9. Great post, Chris! And great examples! Hayden Christensen is a terrible actor, and I really laughed at Jon Voight’s clip! An example of intentional scenery chewing that I loved recently is Sharlto Copley in Elysium!

  10. chris2508 says:

    An interesting and informative piece here Chris. Daniel-Day Lewis, Drainage!

  11. Now that’s a great post! Daniel Day Lewis in There Will Be Blood is chewing of the chewiest nature.

  12. ruth says:

    Oh I actually knew this term, I’m just curious where they got that term from. Ahah, Nic Cage is the quintessential scene-chewer, that’s part of his appeal. Good stuff as always, Chris!

  13. Nick Powell says:

    I was worried for a moment you were not going to mention Nic Cage. Then I got to the end end. Cage is the master chewer-of-scenes. Love it. Great writeup!

  14. ckckred says:

    The Wicker Man is awful but Cage makes the movie incredibly watchable. I’ve always noticed that James Spader chews up his screentime… and typically not in a good way.

  15. thomasjford says:

    What? Nicholas Cage, scene chewing? Never! Terrible actor in my opinion. Agree with most of the others but I think Jim Carrey doesn’t chew scenery as such, that is just his acting style (over the top and physical).

    And yeah, Al Pacino and Jack Nicholson are the kings of scene chewing! but in a good way!

  16. NOT THE BEES! Such great examples here. I think Robert De Niro does a fair bit of scene-chewing in Cape Fear. Both literally and non-literally, if you catch my drift. I like that film though. Also Daniel Day Lewis does a whole bunch of chewing in all of his films!

  17. davecrewe says:

    I’ve only ever heard the phrase “scenery chewing” or “chewing the scenery,” since it, as you say, refers to the idea of literally eating the props/surrounding. Nitpicks aside, nice write up!

  18. hybridZone says:

    Daniel Day Lewis in There will be Blood was an awesome scene chewing experience, but Ewan Brenmer role is Jack the Giant Slayer was scene chewing to the extreme.

  19. Nostra says:

    Don’t know if you listen to Hollywood Babble-On, but each week they have a segment called exquisite acting with these type of examples. Nicolas Cage is pretty good at it 😉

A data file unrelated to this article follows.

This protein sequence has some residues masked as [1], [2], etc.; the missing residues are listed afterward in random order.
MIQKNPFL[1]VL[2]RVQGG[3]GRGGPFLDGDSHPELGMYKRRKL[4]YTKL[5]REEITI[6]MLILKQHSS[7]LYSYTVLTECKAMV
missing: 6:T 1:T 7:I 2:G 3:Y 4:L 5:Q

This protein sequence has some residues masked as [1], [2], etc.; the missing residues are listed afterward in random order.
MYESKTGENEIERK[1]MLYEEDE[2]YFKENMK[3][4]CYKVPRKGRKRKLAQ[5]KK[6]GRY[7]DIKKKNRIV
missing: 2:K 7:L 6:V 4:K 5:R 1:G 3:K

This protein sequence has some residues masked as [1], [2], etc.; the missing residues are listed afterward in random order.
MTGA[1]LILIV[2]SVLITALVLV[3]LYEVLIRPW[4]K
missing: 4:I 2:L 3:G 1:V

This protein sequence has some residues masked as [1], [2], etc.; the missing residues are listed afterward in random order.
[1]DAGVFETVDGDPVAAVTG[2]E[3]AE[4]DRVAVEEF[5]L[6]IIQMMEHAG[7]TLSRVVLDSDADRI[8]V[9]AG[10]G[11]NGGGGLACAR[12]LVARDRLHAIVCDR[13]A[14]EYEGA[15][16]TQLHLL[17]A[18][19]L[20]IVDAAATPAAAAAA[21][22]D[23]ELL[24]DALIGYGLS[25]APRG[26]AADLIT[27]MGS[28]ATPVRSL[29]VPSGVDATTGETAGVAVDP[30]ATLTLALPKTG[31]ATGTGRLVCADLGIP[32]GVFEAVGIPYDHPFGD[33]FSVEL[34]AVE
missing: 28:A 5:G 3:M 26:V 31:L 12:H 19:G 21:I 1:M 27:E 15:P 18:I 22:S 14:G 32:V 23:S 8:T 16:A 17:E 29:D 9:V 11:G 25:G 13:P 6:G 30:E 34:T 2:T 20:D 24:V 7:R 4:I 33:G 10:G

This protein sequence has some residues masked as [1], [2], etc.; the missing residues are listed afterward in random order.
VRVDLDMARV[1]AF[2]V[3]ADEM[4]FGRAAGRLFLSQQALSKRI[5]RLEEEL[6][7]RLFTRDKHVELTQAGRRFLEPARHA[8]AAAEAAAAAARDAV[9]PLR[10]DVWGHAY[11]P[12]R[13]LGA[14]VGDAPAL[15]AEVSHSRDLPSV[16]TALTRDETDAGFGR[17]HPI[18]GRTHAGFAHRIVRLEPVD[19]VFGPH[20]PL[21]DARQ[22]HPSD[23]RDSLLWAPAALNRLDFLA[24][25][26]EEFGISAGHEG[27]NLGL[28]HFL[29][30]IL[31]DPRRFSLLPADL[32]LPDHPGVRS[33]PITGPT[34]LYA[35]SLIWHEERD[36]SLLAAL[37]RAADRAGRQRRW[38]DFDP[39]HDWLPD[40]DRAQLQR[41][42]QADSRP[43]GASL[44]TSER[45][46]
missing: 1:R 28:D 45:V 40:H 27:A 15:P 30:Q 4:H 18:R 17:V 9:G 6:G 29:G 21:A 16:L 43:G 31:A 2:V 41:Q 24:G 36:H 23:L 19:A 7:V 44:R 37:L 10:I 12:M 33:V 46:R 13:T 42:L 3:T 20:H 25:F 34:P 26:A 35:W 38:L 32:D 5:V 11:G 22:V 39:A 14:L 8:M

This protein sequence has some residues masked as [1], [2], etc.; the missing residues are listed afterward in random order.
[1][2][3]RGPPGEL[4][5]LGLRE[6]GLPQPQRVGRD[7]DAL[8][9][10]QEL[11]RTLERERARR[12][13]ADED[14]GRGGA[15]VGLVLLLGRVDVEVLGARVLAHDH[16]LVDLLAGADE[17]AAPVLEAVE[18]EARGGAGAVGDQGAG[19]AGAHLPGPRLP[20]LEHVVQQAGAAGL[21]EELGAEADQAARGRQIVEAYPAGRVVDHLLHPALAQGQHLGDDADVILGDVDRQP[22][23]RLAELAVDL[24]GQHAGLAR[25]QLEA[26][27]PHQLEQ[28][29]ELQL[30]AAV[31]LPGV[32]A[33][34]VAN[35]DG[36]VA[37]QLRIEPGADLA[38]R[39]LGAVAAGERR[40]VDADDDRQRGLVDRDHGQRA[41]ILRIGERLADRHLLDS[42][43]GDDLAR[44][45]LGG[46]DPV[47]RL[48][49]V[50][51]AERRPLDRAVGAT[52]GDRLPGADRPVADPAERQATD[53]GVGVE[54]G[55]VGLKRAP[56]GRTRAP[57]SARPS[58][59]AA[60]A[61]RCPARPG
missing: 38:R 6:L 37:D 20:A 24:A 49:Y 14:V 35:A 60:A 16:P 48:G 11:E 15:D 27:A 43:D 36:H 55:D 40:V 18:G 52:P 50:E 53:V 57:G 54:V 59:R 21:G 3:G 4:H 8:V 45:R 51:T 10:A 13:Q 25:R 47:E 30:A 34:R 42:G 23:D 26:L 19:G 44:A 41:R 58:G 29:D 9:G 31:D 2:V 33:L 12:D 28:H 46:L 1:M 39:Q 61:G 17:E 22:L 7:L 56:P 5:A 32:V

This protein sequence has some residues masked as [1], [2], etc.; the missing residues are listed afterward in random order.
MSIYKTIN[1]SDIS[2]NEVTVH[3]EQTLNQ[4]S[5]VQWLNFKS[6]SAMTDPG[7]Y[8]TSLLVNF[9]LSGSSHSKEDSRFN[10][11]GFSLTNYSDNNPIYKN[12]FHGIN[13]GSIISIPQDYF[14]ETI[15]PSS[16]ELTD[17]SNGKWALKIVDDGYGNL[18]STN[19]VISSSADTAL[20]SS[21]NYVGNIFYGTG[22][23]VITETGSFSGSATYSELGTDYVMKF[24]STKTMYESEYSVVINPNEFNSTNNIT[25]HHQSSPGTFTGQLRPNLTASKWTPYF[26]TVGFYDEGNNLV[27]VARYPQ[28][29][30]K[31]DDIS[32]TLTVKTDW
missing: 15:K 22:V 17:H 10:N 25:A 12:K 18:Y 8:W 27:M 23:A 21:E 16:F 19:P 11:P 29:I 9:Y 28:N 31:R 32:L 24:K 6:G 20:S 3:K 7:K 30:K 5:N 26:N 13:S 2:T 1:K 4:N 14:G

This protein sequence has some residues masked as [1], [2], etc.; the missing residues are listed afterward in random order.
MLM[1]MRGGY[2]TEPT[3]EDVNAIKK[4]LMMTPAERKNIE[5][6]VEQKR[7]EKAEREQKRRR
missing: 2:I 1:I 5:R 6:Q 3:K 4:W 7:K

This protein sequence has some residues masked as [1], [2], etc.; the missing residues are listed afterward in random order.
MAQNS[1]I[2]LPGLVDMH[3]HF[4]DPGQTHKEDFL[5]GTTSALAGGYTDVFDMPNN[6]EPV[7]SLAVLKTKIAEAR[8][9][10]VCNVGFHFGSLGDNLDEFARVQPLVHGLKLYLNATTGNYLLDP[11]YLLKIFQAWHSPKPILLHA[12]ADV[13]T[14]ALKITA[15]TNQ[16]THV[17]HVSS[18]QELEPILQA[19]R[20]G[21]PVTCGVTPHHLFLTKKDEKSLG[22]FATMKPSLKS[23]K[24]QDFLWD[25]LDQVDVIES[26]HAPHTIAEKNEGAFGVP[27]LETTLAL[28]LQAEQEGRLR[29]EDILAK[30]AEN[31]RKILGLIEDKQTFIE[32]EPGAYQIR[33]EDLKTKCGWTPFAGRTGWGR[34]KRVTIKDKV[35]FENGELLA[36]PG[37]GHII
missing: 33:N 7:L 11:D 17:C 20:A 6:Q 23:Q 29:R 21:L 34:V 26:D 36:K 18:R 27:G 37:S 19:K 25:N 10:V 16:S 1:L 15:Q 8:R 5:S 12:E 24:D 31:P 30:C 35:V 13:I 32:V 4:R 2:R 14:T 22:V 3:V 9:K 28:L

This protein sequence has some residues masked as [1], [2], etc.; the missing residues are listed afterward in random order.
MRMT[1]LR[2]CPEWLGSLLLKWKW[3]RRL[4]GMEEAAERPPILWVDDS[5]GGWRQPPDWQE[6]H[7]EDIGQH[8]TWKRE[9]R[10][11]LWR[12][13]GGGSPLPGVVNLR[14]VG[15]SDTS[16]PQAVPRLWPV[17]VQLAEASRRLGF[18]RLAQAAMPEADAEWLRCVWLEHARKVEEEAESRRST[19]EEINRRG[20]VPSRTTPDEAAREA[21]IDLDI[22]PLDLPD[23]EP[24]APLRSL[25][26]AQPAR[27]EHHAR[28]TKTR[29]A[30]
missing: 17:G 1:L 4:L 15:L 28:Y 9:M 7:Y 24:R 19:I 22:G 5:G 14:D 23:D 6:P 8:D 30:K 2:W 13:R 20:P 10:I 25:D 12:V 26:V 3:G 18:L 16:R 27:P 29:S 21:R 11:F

This one is an awesome example

  20. Dan says:

    Great intro to scene-chewing. I do hate it when a performance feels out of place and overdone. But I love your example of Jack Nicholson in The Shining compared with a more subtle example of how it can go wrong in Anaconda.

    One of the best scene-chewers of recent memory – Heath Ledger in The Dark Knight!

  21. dave says:

    The term “chewing the scenery” makes sense – an actor onstage was overacting so much he was chewing the scenery. “Chewing the scene” is not the term and it doesn’t really make sense to me.

  22. Mette M. K. says:

    Hahah, that John Void scene is priceless!

  23. Paul S says:

    John Voight = King Lear!

  24. jackdeth72 says:

    Hi, Terry:

    Giving the ladies some attention:

    Faye Dunaway portraying Joan Crawford during the “Wire Coat Hanger” scene in ‘Mommy, Dearest’.

    Bette Davis trying to bring George Sanders down a peg or two. And failing miserably in ‘All About Eve’.

    Tippi Hedren losing it in a few “discussions” with her daughter, Sissy Spacek in ‘Carrie’.

    Darlanne Fleugel trying to read the riot act to William Petersen just before the botched diamond heist and failed ambush in ‘To Live and Die in L.A.’.


    Bruce Dern in any of several scenes in ‘Coming Home’ and ‘Black Sunday’.

    Kevin Spacey in the “quiet suburban dinner scene” in “American Beauty’.

    Joe Pantaliano’s drunken rant before the shoot out in ‘Bound’.

  25. Chris, I love your list, and what a fun post. I’ll ditto Kevin/Jack’s list and I will add any actor who plays the The Joker in Batman and DDLewis in Gangs of New York and Leo DiCaprio in Wolf on Wall Street–well heck, add Leo or many movies, he’s a great scenery chewer.